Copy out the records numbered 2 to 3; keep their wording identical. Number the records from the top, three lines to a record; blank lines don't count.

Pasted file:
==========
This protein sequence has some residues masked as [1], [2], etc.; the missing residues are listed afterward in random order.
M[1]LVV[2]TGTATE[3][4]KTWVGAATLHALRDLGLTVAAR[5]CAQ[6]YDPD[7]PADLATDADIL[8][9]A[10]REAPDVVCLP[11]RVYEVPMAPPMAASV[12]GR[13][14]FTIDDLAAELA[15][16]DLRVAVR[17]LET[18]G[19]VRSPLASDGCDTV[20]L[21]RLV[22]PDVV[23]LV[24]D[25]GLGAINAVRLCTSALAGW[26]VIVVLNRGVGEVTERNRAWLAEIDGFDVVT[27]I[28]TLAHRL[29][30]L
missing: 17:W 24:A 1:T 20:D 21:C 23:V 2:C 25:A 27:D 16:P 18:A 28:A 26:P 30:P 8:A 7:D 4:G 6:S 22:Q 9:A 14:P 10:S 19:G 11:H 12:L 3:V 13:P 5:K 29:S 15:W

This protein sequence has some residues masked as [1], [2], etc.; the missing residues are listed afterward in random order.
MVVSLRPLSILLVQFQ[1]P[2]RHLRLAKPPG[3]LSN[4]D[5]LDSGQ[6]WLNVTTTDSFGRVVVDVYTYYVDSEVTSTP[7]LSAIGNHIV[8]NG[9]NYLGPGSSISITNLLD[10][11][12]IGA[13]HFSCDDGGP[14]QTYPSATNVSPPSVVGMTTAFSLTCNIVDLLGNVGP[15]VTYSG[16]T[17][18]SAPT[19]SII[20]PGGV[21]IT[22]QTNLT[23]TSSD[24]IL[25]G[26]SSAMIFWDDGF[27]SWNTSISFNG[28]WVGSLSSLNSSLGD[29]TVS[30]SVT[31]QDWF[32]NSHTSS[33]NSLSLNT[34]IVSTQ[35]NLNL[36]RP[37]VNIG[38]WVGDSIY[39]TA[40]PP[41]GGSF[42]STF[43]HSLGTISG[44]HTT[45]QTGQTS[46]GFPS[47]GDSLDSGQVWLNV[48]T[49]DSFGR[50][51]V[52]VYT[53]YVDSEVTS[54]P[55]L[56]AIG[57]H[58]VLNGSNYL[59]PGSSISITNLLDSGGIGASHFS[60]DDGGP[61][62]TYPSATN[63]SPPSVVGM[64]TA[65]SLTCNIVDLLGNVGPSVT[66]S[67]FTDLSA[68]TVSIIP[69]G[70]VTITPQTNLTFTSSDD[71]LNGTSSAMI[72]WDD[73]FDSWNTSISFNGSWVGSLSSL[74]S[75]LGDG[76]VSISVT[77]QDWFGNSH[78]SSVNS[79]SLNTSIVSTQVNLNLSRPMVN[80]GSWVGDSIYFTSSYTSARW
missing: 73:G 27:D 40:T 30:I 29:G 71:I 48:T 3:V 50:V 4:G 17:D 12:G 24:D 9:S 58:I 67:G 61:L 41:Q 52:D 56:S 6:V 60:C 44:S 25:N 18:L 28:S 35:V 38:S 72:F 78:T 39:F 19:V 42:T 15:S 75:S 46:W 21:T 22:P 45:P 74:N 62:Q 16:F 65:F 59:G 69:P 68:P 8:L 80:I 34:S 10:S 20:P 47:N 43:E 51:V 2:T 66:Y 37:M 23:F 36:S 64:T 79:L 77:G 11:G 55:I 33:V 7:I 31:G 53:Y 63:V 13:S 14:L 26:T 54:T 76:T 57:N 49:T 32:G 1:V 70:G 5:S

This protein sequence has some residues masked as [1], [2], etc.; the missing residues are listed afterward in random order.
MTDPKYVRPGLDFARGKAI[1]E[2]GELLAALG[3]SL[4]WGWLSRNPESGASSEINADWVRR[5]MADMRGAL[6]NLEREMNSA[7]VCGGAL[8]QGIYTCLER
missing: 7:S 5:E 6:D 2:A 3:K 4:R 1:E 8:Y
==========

This protein sequence has some residues masked as [1], [2], etc.; the missing residues are listed afterward in random order.
MVVSLRPLSILLVQFQ[1]P[2]RHLRLAKPPG[3]LSN[4]D[5]LDSGQ[6]WLNVTTTDSFGRVVVDVYTYYVDSEVTSTP[7]LSAIGNHIV[8]NG[9]NYLGPGSSISITNLLD[10][11][12]IGA[13]HFSCDDGGP[14]QTYPSATNVSPPSVVGMTTAFSLTCNIVDLLGNVGP[15]VTYSG[16]T[17][18]SAPT[19]SII[20]PGGV[21]IT[22]QTNLT[23]TSSD[24]IL[25]G[26]SSAMIFWDDGF[27]SWNTSISFNG[28]WVGSLSSLNSSLGD[29]TVS[30]SVT[31]QDWF[32]NSHTSS[33]NSLSLNT[34]IVSTQ[35]NLNL[36]RP[37]VNIG[38]WVGDSIY[39]TA[40]PP[41]GGSF[42]STF[43]HSLGTISG[44]HTT[45]QTGQTS[46]GFPS[47]GDSLDSGQVWLNV[48]T[49]DSFGR[50][51]V[52]VYT[53]YVDSEVTS[54]P[55]L[56]AIG[57]H[58]VLNGSNYL[59]PGSSISITNLLDSGGIGASHFS[60]DDGGP[61][62]TYPSATN[63]SPPSVVGM[64]TA[65]SLTCNIVDLLGNVGPSVT[66]S[67]FTDLSA[68]TVSIIP[69]G[70]VTITPQTNLTFTSSDD[71]LNGTSSAMI[72]WDD[73]FDSWNTSISFNGSWVGSLSSL[74]S[75]LGDG[76]VSISVT[77]QDWFGNSH[78]SSVNS[79]SLNTSIVSTQVNLNLSRPMVN[80]GSWVGDSIYFTSSYTSARW
missing: 73:G 27:D 40:T 30:I 29:G 71:I 48:T 3:V 50:V 4:G 17:D 12:G 24:D 9:S 58:I 67:G 61:L 41:Q 52:D 56:S 6:V 60:C 44:S 25:N 18:L 28:S 35:V 38:S 72:F 78:T 39:F 19:V 42:T 15:S 75:S 46:W 21:T 22:P 45:P 74:N 62:Q 16:F 65:F 59:G 69:P 68:P 8:L 80:I 34:S 10:S 20:P 47:N 43:E 51:V 2:T 66:Y 37:M 23:F 36:S 64:T 79:L 77:G 11:G 55:I 33:V 7:I 31:G 53:Y 63:V 13:S 14:L 26:T 54:T 76:T 57:N 49:T 32:G 1:V 70:G 5:S

This protein sequence has some residues masked as [1], [2], etc.; the missing residues are listed afterward in random order.
MTDPKYVRPGLDFARGKAI[1]E[2]GELLAALG[3]SL[4]WGWLSRNPESGASSEINADWVRR[5]MADMRGAL[6]NLEREMNSA[7]VCGGAL[8]QGIYTCLER
missing: 7:S 5:E 6:D 2:A 3:K 4:R 1:E 8:Y